Balthasar van der Ast is trained by Ambrosius who had married his elder sister. The family settles permanently in Utrecht in 1619. On the same year Roelandt Savery becomes a member of the artists' guild of that city.
On March 31 in Zurich, Koller sells a still life painted by Balthasar, lot 3040 estimated CHF 850K. This oil on panel in large size for its time, 77 x 107 cm, displays a wide variety of objects: fruits, flowers, seashells, insects and two parrots, announcing a new phase in the still life.
The naturalistic realism wanted by Brueghel and Bosschaert is still present, but the theme now includes novelties imported into Holland by the Dutch East India Company. This exoticism is represented here by the shells, the two birds, some fruits and the Wanli vase. Each element of botany or zoology remains perfectly identifiable.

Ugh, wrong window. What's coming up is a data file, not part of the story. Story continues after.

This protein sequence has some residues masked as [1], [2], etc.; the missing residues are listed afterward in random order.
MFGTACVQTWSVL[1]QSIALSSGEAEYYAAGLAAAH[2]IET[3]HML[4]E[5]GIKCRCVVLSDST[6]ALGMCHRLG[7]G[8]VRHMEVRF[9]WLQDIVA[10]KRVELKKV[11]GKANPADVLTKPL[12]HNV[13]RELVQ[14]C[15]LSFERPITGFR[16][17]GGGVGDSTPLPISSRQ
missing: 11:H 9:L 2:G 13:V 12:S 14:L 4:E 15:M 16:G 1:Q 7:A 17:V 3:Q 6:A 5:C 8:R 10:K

Despite the abundance of objects the composition is clear and airy with a beautiful range of colors that may have already been influenced by Savery. The hypothesis that this painting would have been executed by Balthasar as a showcase for the variety of his know-how circa 1620 shortly after his arrival in Utrecht is appealing. When Ambrosius died in 1621 Balthasar took over.